• Some of the cognitive skills like attention and memory can affect speech production, testing the child's cognitive ability is also important.

  • Response of the child to the feedback and support during speech tasks should be assessed. This can help to determine the child's potential for improvement with therapy.

Childhood Apraxia of Speech: Treatment

The treatment of apraxia of speech in a child includes −

  • Motor-based treatment  This aims at improving a child's motor planning and coordination abilities for speech production. It may include activities that encourage the integration of sensory and motor information as well as repetition and practice of speech sounds and movements.

  • Articulation therapy  Using exercises and activities that target certain sounds, this type of therapy aims to help the child generate individual speech sounds appropriately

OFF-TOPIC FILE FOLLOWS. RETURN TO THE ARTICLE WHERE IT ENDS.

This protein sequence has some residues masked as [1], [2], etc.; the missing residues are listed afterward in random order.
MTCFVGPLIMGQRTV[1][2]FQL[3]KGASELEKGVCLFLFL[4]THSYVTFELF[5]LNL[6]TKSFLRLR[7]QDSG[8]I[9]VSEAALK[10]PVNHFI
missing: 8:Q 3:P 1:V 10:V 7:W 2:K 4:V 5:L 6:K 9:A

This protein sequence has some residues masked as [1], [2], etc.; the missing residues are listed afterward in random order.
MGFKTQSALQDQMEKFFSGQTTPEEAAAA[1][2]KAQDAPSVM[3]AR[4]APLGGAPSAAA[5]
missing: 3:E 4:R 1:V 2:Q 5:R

• Oral Muscular Phonetic Targets Restructuring Prompts (PROMPT)  It is a form of motor-based therapy that involves the use of tactile signals to direct the child's oral motions while speaking.

  • Language therapy  This aims to increase a child's overall language skills, such as vocabulary, grammar, and understanding.

  • Parent education  Using particular methods and strategies at home to reinforce therapy objectives might help parents and other carers assist their child's speech development.

  • Alternative and augmentative communication (AAC)  In some situations, AAC tools, like picture boards or technological gadgets, may be utilized to enhance or support the child's capacity for speech output.

Childhood Apraxia of Speech: Prevention